Writing Project 1: Writing History

Who am I as a writer? 4-5 pages

TASK: Who are you as a writer? What makes a writer a writer? We all belong to multiple discourse communities in which we are required to compose and write to a specific audience. We chat over IM and write in a classroom; we write in Spanish and we write in English; we text and we write emails; we speak in the language of our home communities and in the language of the university. We are constantly learning how to write in new communities, by new people, for different purposes, and with different tools or objects. The purpose of your first major writing project is to use your own history of your engagement with writing to help you explore your own writing identity. If you have a fraught relationship with writing (as many people do), consider why writing has a tainted memory. Throughout this assignment, you should become more critically aware of the challenges and potentials of writing in our multiple discourses so that we may respect and hone the skills necessary to compose in different discursive communities.

Keeping in mind our theme on multimodal communication, consider what modes of communication you use and how your writing within those mediums is different than other forms. (i.e. crafting a tweet verses filling out a tax form)

ORGANIZING QUESTION: What does the history of my engagement with writing say about my identity as an author/writer? Who am I as a writer?


  • To deepen an awareness of our identities as writers
  • Connect personal experiences or observations to a larger idea of authorship
  • Identify, develop, describe, and discuss a concept(s)
  • Practice planning, drafting, and revising
  • Organize and develop your own ideas about a topic
  • Evaluate evidence and make decisions about how best to present it
  • Gain experience in making choices for effective communication in a specific situation

PART I (pre-writing):

Brainstorm and answer the following questions:

  • Who taught you how to write?
  • How do you write inside school and outside of school?
  • Describe your first memory of learning how to write.
  • Who was your favorite writing teacher? Most hated?
  • How has writing impacted your life thus far and how do you foresee it impacting your future?
  • Is writing your friend or foe?
  • What discourse communities do you write in? (i.e. friends, grandparents, school, work, etc.)
  • Where do you write and for whom do you write?

PART II (writing-writing): Using the answers to the questions in Part I, develop your own insights about your writer identity and craft a narrative history based upon your relationship to writing and what it means for you.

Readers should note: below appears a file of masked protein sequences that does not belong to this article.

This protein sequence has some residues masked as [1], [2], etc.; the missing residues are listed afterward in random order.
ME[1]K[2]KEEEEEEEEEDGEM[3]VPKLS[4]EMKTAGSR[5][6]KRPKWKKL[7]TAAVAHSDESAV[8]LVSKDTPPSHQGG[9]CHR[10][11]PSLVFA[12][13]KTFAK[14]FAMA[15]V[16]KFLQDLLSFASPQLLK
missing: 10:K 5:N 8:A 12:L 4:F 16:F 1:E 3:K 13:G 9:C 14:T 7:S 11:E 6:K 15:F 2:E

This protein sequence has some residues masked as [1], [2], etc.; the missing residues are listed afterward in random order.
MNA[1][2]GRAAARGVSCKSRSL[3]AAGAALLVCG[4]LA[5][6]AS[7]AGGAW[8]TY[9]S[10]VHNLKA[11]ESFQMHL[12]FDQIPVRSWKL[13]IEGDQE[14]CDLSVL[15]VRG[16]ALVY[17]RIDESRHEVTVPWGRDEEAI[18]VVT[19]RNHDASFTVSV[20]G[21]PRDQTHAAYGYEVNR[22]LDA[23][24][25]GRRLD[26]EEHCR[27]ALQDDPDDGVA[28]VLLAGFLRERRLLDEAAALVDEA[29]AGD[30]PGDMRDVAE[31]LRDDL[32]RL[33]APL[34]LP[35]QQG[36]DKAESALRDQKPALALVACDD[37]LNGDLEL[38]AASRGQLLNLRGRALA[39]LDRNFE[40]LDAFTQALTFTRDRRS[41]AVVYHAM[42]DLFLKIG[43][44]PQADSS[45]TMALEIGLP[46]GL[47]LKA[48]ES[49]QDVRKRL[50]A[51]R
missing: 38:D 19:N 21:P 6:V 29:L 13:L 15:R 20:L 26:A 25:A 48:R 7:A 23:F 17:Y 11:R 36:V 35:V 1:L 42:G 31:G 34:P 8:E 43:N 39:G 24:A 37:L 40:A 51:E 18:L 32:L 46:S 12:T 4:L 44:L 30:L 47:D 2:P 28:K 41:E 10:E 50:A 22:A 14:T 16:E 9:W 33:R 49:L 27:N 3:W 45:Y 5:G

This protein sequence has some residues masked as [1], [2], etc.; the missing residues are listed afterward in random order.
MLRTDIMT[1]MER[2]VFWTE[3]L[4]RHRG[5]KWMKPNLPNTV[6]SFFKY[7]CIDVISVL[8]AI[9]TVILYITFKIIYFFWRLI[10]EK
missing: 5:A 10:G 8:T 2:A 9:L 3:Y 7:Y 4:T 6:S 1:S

Option 1: Write a memoir that focuses on specific experiences of your history and discusses why and how these experiences are meaningful or you. If you choose this option, you will probably focus mostly on your experiences and reflections about these experiences, and you might also use a more conventional narrative as you tell this personal story—something with a beginning, middle, and end. While you may build upon earlier assignments, this piece should be significantly different from anything you’ve already written as you reframe your experience, add more reflection, and maybe even remember differently from different perspectives.

Option 2: Write a mixed-genre or multimodal essay. This may blend creative and analytical forms that bring together different types of writing or different forms in order to express an idea. If you choose this option, you can piece together an essay from things you’ve already written in short assignments, but you should also frame these fragments with a narrative that both describes your concept and how these pieces fit into this essay. While writing an essay in this form can be innovative and effective, you also want the reader to get your point. You can include memoir, analysis, poetry, philosophy and also engage with different writing mediums. If you choose this option, I highly recommend that you speak with me (whether in person or over email) to ensure that your plan meets the assignment’s requirements.

Portfolio and Writer’s Memo: You will complete the project in the form of a well-organized portfolio, which will include:

  • A Writer’s Memo
  • All planning, brainstorming, and research notes or worksheets (clipped together)
  • All early drafts of your project (clipped together)
  • All feedback you received, from me and your peers
  • The final 4-5 page polished draft of your project

The Writer’s Memo serves as a cover sheet to your project. In the memo, you should describe your purpose and strategy in writing this project, and ask any questions about the writing that you may have yourself. Also you should ask yourself, “What did I learn throughout this process of writing?” This is your opportunity to provide some context for the writing but also a chance to ask your reader directly about the effectiveness of the piece.

Successful projects will:

  • Develop an insight or series of insights about their identity as a writer/author
  • Help your audience understand these insights through examples, story-telling, and argumentation (show, don’t tell!)
  • Practice effective description/narration to convey the concept of self as writer

Due Dates: Draft 1 due: February 7 for in class peer-review exchange Peer Review: February 10 Draft 2 due: February 12 (I will return your drafts to you during conferences.) Portfolio due: February 19

Note: Many of the ideas crafted in this assignment are borrowed from Kate Vieira’s English 481, Fall 2011 course at the University of Illinois with permission.

See Writing Project 2.